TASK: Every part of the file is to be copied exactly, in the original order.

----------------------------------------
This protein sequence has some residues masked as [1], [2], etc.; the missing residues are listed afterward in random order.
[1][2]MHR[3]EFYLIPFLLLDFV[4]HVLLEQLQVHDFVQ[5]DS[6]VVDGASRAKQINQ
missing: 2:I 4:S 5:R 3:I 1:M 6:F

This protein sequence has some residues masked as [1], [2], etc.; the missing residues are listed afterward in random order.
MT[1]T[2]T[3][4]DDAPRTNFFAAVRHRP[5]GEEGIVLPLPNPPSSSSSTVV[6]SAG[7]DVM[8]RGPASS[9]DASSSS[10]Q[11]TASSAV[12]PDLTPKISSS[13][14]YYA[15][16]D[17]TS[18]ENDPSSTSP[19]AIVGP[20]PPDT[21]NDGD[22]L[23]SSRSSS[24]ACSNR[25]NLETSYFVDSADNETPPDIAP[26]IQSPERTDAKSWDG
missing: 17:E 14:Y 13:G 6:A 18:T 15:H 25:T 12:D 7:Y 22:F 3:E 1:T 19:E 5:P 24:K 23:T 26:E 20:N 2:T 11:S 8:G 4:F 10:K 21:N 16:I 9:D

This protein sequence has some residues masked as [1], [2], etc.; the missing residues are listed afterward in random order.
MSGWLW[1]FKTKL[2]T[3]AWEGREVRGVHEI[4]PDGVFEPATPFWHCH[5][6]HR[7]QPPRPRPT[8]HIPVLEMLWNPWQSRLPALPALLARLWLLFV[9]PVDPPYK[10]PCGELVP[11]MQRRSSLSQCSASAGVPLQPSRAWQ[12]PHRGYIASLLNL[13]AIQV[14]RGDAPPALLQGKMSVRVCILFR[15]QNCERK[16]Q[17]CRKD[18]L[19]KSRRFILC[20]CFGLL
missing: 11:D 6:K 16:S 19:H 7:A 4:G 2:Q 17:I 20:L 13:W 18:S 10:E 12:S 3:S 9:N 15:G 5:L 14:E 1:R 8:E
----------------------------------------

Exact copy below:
This protein sequence has some residues masked as [1], [2], etc.; the missing residues are listed afterward in random order.
[1][2]MHR[3]EFYLIPFLLLDFV[4]HVLLEQLQVHDFVQ[5]DS[6]VVDGASRAKQINQ
missing: 2:I 4:S 5:R 3:I 1:M 6:F

This protein sequence has some residues masked as [1], [2], etc.; the missing residues are listed afterward in random order.
MT[1]T[2]T[3][4]DDAPRTNFFAAVRHRP[5]GEEGIVLPLPNPPSSSSSTVV[6]SAG[7]DVM[8]RGPASS[9]DASSSS[10]Q[11]TASSAV[12]PDLTPKISSS[13][14]YYA[15][16]D[17]TS[18]ENDPSSTSP[19]AIVGP[20]PPDT[21]NDGD[22]L[23]SSRSSS[24]ACSNR[25]NLETSYFVDSADNETPPDIAP[26]IQSPERTDAKSWDG
missing: 17:E 14:Y 13:G 6:A 18:T 15:H 25:T 12:D 7:Y 22:F 3:E 1:T 19:E 5:P 24:K 23:T 26:E 20:N 2:T 11:S 8:G 4:F 10:K 21:N 16:I 9:D

This protein sequence has some residues masked as [1], [2], etc.; the missing residues are listed afterward in random order.
MSGWLW[1]FKTKL[2]T[3]AWEGREVRGVHEI[4]PDGVFEPATPFWHCH[5][6]HR[7]QPPRPRPT[8]HIPVLEMLWNPWQSRLPALPALLARLWLLFV[9]PVDPPYK[10]PCGELVP[11]MQRRSSLSQCSASAGVPLQPSRAWQ[12]PHRGYIASLLNL[13]AIQV[14]RGDAPPALLQGKMSVRVCILFR[15]QNCERK[16]Q[17]CRKD[18]L[19]KSRRFILC[20]CFGLL
missing: 11:D 6:K 16:S 19:H 7:A 4:G 2:Q 17:I 20:L 13:W 18:S 10:E 12:S 3:S 9:N 15:G 5:L 14:E 1:R 8:E